On 7 October 2019, the German Ministry of Economics and Energy published the draft Act on Digitalisation of German Competition Law (the “Draft Act”). The Draft Act proposes several key changes to the current competition rules in Germany, with an emphasis on what the proponents present as novel challenges that arise in digital markets and in connection with data. Subject to further revisions by the Federal Government, the Draft Act would enter into force during the second half of 2020.
Dominance / Market Power
The Draft Act proposes significant changes to the rules on abuse of dominance, specifically with regard to conduct in the digital economy and by intermediaries. It introduces into German competition law the concept of what it calls “intermediary power” in multi-sided markets and confers on the German Federal Cartel Office (the “FCO”) the power to take action in relation to certain actions by intermediaries and companies with “paramount significance across markets” (“überragende marktübergreifende Bedeutung”).
The Draft Act would give the FCO the power to designate certain companies to be of paramount significance across markets. In making such a determination, the FCO can take into account companies’ access to and/or ownership of valuable data and their intermediation power. This provides the FCO with powers, for example, to prohibit such designated companies from preferencing their own services over third-party services where both are offered on the companies’ own platform (so called ‘self-preferencing’) and from unduly restricting third-party access to their platform. The Draft Act would also enable the FCO to require such designated companies to provide access to certain data and/or related infrastructure, where such access can be considered objectively necessary for others to remain active on an upstream or downstream market. The power can also be used to rein in restrictions on data portability, such that users of data-related services would be able to migrate their data to a different platform.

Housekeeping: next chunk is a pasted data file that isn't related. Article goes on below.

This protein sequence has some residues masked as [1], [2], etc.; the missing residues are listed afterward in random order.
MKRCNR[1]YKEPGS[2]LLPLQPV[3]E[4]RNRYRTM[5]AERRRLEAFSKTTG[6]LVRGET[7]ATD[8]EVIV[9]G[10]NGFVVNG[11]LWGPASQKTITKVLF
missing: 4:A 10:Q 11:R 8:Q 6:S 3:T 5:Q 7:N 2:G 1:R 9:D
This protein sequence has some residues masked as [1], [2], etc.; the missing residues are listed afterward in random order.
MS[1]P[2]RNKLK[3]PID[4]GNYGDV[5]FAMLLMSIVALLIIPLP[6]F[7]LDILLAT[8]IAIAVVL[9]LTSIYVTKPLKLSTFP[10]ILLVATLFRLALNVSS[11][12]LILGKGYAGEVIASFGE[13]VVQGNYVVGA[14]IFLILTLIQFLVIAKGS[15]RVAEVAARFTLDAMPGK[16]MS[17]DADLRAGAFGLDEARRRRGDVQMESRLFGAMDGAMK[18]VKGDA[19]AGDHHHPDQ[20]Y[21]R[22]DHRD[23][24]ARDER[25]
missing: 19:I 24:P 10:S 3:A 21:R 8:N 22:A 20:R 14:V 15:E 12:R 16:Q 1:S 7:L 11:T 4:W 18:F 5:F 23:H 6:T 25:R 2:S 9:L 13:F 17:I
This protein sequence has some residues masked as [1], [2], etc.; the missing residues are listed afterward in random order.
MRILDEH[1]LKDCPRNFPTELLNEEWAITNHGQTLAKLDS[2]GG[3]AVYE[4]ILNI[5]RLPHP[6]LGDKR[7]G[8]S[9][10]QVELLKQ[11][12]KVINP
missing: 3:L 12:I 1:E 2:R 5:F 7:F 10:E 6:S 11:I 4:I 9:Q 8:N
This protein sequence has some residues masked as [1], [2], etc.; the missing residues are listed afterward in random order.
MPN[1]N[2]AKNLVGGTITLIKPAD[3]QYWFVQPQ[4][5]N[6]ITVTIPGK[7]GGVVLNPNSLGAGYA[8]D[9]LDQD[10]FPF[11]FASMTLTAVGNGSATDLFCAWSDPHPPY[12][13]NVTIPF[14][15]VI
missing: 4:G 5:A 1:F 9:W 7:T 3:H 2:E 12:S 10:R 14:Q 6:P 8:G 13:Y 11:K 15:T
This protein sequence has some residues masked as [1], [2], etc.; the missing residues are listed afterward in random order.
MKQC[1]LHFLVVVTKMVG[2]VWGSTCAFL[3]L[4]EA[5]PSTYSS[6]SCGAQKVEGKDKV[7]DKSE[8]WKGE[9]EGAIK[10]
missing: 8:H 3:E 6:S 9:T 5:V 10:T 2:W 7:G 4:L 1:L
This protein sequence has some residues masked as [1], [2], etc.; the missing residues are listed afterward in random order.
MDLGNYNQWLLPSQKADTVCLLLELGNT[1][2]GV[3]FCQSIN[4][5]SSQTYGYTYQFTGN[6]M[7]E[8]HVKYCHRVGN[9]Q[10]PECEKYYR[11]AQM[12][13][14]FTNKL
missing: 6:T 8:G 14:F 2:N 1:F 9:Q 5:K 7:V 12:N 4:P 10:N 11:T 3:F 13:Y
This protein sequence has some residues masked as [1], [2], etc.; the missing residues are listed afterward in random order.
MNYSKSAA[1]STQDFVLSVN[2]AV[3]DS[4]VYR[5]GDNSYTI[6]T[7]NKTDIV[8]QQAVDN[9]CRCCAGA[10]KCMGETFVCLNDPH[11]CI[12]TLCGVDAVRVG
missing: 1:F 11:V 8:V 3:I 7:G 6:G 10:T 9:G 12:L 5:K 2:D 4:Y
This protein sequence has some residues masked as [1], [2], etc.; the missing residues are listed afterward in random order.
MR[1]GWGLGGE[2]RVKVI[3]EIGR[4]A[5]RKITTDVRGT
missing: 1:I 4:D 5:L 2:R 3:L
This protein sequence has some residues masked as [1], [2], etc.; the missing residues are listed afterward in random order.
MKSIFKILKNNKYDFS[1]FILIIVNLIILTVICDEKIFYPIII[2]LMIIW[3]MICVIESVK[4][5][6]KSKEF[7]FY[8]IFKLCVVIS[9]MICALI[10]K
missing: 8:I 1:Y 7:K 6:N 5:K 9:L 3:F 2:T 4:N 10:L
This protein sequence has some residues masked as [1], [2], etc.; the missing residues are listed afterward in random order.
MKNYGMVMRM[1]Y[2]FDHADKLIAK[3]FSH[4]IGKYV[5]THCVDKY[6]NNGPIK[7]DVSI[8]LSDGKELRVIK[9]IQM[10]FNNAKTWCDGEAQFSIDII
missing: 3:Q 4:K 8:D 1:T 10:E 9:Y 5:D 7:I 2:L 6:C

The Draft Act also proposes removing the reference to SMEs in the context of abuses of relative market position, such that the provision could apply regardless of the size of the disadvantaged company. As a result, abuses of relative market position could occur in relation to a large company vis-à-vis other companies that are larger than SMEs.
The Draft Act further enhances the FCO’s power to impose interim measures. This amendment is intended to enable the FCO to act pre-emptively where it forms the preliminary view that there is an imminent threat to competition. In such cases, the FCO may act absent clear evidence of anticompetitive harm at the time that it decides to adopt interim measures. This aims to address situations where companies might attempt to leverage market power in one market into another market and where the current proceedings arguably take too long to address potential competition concerns. These new powers would also enable the FCO to impose interim measures in relation to exclusivity and MFN clauses.
These changes are accompanied by rules to expedite FCO proceedings, including rules that increase the use – at the FCOs discretion – of oral hearings.
The Draft Act proposes increasing the domestic turnover threshold from €5 million to €10 million, and increasing the de minimis threshold from €15 million to €20 million. It envisages that the increase in the domestic turnover threshold will reduce the number of merger notifications by approx. 20%.
Further, under the new rules, the Phase 2 merger review period would be extended from four to five months. This is meant to enable the FCO to conduct a more sophisticated review of complicated mergers, including the use of more (sophisticated) economic evidence than is currently the case.
Agreements / Cooperation Between Competitors
To enhance legal certainty, especially in the relatively novel territory surrounding data, the Draft Act proposes that companies will be able to proactively approach the FCO for informal consultation before implementing joint projects with competitors. If there is a significant legal and economic interest in the review, the FCO would decide within six months whether to permit the project or to advise companies to refrain from such cooperation. Such reviews would be expected to occur in the context of cooperative arrangements that give rise to complex and novel legal questions and/or are associated with significant investments.
Implementation of ECN+ Directive
Finally, the Draft Act implements the provisions of the ECN+ Directive, which sets out rules for enhanced cooperation and mutual assistance between the national competition authorities within the European Competition Network.